Head coach Greg Gattuso expects his UAlbany football team’s second half of its season-opening swing through the northernmost section of the CAA to be much the same as the first — tough, physical and unpredictable.
The Great Danes got things off on the right foot last Friday when they held on late for a 24-20 victory over New Hampshire. This week, it’s a journey even further to the north to take on a Maine team that Gattuso isn’t taking lightly, even given Maine’s 37-0 shellacking at the hands of Delaware in its opener.
“There’s going to be a lot of similarities in terms of the type of game it’s going to be, the type of physicality it’s going to take to win this football game,” Gattuso said Wednesday during a teleconference with reporters. “We won a tough road game [against New Hampshire], and not a ton of teams are winning on the road in this new spring season. We played a pretty good football team and won. Now, we’re going to have to try to do it again.”
Saturday’s noon game in Orono, Maine, will be crucial for a UAlbany (1-0 CAA, 1-0 overall) team attempting to navigate the six-game CAA and earn a berth into the 16-team FCS playoff field next month.
Getting through a two-game road trip unscathed would put the Great Danes in an ideal spot moving forward, with three of their final four regular-season games slated for home turf at Tom & Mary Casey Stadium.
“It’s a tough road when you have to open your conference [schedule] in two away destinations that are so hard to play in,” Gattuso said. “We got one down, now we’ve got to find a way to go up again and beat Maine.”
While UAlbany won a back-and-forth contest at New Hampshire in its opener, Maine (0-1, 0-1) fell behind from the outset last Saturday when Delaware’s Dejoun Lee returned the game’s opening kickoff for a touchdown and never recovered.
Maine’s offense struggled in particular, managing just 112 total yards and six first downs — three of which were gifted to the Black Bears by Delaware penalties.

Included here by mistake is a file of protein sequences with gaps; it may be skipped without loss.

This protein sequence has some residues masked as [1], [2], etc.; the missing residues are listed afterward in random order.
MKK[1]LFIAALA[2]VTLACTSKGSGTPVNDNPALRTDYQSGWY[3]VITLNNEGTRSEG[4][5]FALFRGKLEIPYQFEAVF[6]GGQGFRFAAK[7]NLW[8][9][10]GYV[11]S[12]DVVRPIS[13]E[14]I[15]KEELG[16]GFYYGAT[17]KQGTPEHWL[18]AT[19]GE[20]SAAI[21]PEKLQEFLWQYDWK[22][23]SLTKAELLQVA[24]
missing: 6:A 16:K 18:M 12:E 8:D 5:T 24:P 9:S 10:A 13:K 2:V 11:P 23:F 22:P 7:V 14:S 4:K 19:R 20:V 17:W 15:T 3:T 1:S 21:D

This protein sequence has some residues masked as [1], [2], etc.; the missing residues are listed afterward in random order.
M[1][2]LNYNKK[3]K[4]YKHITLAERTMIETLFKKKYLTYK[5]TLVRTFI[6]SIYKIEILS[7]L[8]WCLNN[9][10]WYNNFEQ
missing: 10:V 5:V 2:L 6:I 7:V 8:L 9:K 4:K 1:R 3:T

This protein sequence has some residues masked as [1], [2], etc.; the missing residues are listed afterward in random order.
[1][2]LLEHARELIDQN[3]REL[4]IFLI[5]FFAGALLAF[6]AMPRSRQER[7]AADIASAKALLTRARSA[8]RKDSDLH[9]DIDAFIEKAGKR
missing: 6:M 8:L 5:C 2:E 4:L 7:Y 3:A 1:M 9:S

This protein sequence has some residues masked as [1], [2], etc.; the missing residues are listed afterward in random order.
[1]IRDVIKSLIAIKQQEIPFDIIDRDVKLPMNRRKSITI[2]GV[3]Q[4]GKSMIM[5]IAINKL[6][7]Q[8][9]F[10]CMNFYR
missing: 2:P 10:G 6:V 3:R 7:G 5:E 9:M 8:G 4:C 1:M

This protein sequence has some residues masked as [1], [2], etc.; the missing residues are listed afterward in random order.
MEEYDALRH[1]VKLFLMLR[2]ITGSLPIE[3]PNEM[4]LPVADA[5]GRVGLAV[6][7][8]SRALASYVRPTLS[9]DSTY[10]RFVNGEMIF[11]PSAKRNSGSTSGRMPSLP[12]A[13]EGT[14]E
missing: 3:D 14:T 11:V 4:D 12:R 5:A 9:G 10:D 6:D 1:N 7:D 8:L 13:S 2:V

But, there’s plenty in Maine’s arsenal that the UAlbany defense — which struggled on its first two series against New Hampshire before tightening the screws over the game’s final two-and-a-half quarters — has to account for.
“They’re huge up front, like they always are,” UAlbany senior safety Hayden Specht said. “They have a bunch of different running backs that they’re subbing in and out. We’ll get a few different looks from them.”
LOCKING DOWN THE OUTSIDE
When UAlbany last met Maine, on Nov. 2, 2019, the Black Bears powered to a 47-31 victory in Albany — the last loss of the regular season for the Great Danes before the run that carried them through the first round of the FCS playoffs.
Maine had particular success through the air, with then-freshman quarterback Joe Fagnano throwing for 257 yards and four touchdowns while averaging more than 20 yards per completion. While star receiver Earnest Edwards — who caught six passes for 134 yards in that win — is gone, Maine has another standout threat on the outside in Andre Miller, who hauled in a 90-yard touchdown pass against UAlbany in 2019.
“They’ve got a big-time receiver,” Gattuso said. “Every year it seems like they have a great receiver, and they have another one this year.”
The Black Bears’ passing attack struggled against Delaware, with Fagnano completing 10 of 23 passes for 61 yards, but Specht expects Maine to provide a stiff test for UAlbany’s secondary — especially on the outside, where four relatively untested cornerbacks are splitting playing time.
Those corners held up well as the game against New Hampshire progressed, and Specht expects that development to continue.
“Those guys, the younger guys, they’ve practiced so hard,” Specht said. “They’ve been in their playbooks and they knew what they were doing. It didn’t feel like there was a lack of experience out there with those guys.”
Saturday’s matchup is the 14th in the series between UAlbany and Maine, and while the Black Bears lead the overall rivalry 8-5, neither team has had much success on their respective home fields.
UAlbany is just 1-5 all-time at home against Maine, but has gone 4-3 in its seven trips to Alfond Stadium — though Maine has won five-straight meetings in the series overall.
Maine, Gattuso said, is an historically overlooked program in the CAA landscape.
“People look at Maine in a way sometimes that I don’t know is real realistic,” he said. “These guys went deep into the playoffs two years ago [as national semifinalists in 2018], they won the conference in the last three years. They’re really a good football program. They’ve been around forever and been good forever. We need to go up there and play a great football game.”